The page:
Why BT’s Openreach separation is ‘tough but fair’ resolution with Ofcom

BT and Ofcom have reached an agreement to ensure Openreach will become a legally separate company, bringing to a conclusion one of the more protracted imbroglios around the UK’s broadband infrastructure.

The telecoms giant said that around 32,000 employees will transfer to the new Openreach Limited, which will have its own branding separate from the BT logo. Ofcom, the industry’s governing body, said BT had met its competition concerns.

As this publication reported in November, Ofcom pushed for a separation between BT and its subsidiary to promote ‘innovation and fairness in the market’, adding that while “some progress had been made… [it] has not been enough, and action is required now to deliver better outcomes for phone and broadband users.”

“This has been a long and challenging review where we have been balancing a number of competing interests,” said BT chief executive Gavin Patterson in a statement. “We have listened to criticism of our business and as a result are willing to make fundamental changes to the way Openreach will work in the future.”

Matthew Howett, practice leader of Ovum’s regulation and policy advisory service, said that while there was ‘no doubt’ not all parties would be satisfied by the outcome, the agreement was ‘tough but fair’.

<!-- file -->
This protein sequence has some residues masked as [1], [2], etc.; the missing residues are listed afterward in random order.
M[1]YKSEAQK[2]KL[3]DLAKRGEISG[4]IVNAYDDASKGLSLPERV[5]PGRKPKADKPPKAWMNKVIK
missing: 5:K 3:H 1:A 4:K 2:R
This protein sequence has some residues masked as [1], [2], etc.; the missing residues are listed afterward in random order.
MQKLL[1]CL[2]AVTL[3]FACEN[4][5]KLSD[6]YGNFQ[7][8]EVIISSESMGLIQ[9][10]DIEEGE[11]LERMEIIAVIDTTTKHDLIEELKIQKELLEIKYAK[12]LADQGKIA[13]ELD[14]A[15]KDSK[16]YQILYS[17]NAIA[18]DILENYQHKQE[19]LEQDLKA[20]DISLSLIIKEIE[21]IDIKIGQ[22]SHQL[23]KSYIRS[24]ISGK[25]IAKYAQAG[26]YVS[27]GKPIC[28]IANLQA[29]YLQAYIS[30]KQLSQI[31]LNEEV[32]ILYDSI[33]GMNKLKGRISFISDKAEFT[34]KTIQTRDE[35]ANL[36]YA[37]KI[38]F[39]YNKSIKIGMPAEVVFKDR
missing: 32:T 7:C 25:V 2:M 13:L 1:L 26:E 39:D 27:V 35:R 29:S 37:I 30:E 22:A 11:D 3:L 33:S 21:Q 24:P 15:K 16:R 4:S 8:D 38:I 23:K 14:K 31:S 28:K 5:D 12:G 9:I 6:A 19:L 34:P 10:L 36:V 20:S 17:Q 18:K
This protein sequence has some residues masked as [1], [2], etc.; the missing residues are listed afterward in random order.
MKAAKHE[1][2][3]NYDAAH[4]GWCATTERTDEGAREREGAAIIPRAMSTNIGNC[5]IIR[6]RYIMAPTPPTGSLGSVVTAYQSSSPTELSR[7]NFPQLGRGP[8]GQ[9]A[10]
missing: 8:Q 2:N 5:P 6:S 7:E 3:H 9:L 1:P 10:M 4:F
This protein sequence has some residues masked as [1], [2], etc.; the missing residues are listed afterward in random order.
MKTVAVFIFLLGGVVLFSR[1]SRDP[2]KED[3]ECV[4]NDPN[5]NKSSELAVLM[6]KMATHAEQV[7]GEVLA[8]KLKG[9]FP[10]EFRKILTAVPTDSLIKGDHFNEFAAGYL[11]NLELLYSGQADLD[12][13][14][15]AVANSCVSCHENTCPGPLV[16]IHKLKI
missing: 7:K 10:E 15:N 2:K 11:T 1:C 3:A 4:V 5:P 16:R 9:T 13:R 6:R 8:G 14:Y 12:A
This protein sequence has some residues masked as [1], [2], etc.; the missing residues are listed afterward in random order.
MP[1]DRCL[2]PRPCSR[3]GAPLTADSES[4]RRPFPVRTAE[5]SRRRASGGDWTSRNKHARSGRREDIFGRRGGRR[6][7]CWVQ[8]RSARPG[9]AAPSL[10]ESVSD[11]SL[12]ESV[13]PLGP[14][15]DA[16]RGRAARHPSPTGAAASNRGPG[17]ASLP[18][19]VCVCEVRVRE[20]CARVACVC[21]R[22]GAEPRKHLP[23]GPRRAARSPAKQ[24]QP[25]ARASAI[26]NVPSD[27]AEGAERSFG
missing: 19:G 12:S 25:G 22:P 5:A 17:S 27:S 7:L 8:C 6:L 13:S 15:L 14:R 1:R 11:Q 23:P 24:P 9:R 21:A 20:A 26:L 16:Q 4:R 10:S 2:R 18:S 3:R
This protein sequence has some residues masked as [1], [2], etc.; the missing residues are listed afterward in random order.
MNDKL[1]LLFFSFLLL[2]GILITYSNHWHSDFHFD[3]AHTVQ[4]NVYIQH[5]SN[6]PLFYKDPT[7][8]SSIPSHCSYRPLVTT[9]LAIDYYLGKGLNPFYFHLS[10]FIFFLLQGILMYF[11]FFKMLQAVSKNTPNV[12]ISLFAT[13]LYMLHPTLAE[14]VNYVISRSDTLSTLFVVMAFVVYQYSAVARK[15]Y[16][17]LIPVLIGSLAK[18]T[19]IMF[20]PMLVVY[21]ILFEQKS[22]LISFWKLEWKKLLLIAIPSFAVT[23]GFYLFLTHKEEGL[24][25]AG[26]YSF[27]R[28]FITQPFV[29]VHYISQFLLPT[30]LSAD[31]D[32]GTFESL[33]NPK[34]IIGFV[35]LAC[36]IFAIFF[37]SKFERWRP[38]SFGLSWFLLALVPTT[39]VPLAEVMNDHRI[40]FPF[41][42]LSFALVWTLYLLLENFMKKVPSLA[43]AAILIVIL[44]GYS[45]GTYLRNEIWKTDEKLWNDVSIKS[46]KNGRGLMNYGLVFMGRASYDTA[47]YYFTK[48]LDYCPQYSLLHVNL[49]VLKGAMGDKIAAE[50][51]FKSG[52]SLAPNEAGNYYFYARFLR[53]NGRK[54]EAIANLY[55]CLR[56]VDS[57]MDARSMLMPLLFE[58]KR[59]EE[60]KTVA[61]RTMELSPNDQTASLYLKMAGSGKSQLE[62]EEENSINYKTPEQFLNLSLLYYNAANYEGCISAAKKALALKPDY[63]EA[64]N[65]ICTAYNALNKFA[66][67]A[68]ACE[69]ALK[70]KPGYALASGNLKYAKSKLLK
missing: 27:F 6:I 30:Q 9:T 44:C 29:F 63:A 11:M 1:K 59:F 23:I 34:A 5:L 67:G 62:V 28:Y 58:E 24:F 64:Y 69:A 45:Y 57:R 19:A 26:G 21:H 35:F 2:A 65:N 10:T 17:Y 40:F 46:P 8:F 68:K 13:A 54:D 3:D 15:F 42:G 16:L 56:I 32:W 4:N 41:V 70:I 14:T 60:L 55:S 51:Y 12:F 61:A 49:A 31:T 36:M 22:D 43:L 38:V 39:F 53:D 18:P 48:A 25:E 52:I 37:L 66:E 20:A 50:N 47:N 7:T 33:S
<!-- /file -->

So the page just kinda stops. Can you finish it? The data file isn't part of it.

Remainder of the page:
“Although from Ofcom’s point of view BT complied with everything the regulator asked for, some of BT’s largest competitors were still holding out hope for a full structural separation of Openreach from BT Group,” said Howett. “Throughout the process, Ofcom has reiterated that a structural separation is off the agenda.”

This makes for an interesting point; as the BBC put it, BT ‘still owns Openreach but have little control’, which could potentially lead to issues for shareholders. Yet there are also plenty of positive aspects going forward.

“The expectation is that this agreement will provide BT with the regulatory certainly and clarity required to look at its investment program, particularly in terms of extending the fiber footprint,” Howett said. “Separately, BT has also said that it stands ready to support the government’s universal service obligation for broadband, conditional upon reaching the right settlement with Ofcom.

“Now that has been achieved, plans can be developed.”

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